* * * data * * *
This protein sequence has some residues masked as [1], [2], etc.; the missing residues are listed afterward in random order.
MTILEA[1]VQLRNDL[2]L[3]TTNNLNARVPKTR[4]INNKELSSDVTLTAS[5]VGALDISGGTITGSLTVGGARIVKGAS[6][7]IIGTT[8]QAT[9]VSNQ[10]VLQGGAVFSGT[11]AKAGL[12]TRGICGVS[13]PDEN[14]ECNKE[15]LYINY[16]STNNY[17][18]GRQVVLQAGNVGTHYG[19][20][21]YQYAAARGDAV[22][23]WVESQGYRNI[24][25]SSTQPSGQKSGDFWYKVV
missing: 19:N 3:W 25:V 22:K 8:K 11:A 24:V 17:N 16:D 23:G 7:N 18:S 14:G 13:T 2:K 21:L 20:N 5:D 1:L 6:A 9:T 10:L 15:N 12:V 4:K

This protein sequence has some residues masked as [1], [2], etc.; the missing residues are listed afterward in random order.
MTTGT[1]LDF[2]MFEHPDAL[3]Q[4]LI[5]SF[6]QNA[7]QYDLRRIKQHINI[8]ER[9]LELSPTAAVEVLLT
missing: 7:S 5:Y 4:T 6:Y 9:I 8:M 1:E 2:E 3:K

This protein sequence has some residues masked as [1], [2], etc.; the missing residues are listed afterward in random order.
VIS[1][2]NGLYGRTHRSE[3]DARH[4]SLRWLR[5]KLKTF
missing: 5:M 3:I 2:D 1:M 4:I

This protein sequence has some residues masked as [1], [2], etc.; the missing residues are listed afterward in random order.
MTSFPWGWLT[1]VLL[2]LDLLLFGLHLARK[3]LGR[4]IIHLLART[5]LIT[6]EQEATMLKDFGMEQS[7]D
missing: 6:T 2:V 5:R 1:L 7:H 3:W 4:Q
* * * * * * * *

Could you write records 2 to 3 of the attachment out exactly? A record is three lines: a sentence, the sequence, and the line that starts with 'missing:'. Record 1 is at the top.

This protein sequence has some residues masked as [1], [2], etc.; the missing residues are listed afterward in random order.
MTTGT[1]LDF[2]MFEHPDAL[3]Q[4]LI[5]SF[6]QNA[7]QYDLRRIKQHINI[8]ER[9]LELSPTAAVEVLLT
missing: 7:S 5:Y 4:T 6:Y 9:I 8:M 1:E 2:E 3:K

This protein sequence has some residues masked as [1], [2], etc.; the missing residues are listed afterward in random order.
VIS[1][2]NGLYGRTHRSE[3]DARH[4]SLRWLR[5]KLKTF
missing: 5:M 3:I 2:D 1:M 4:I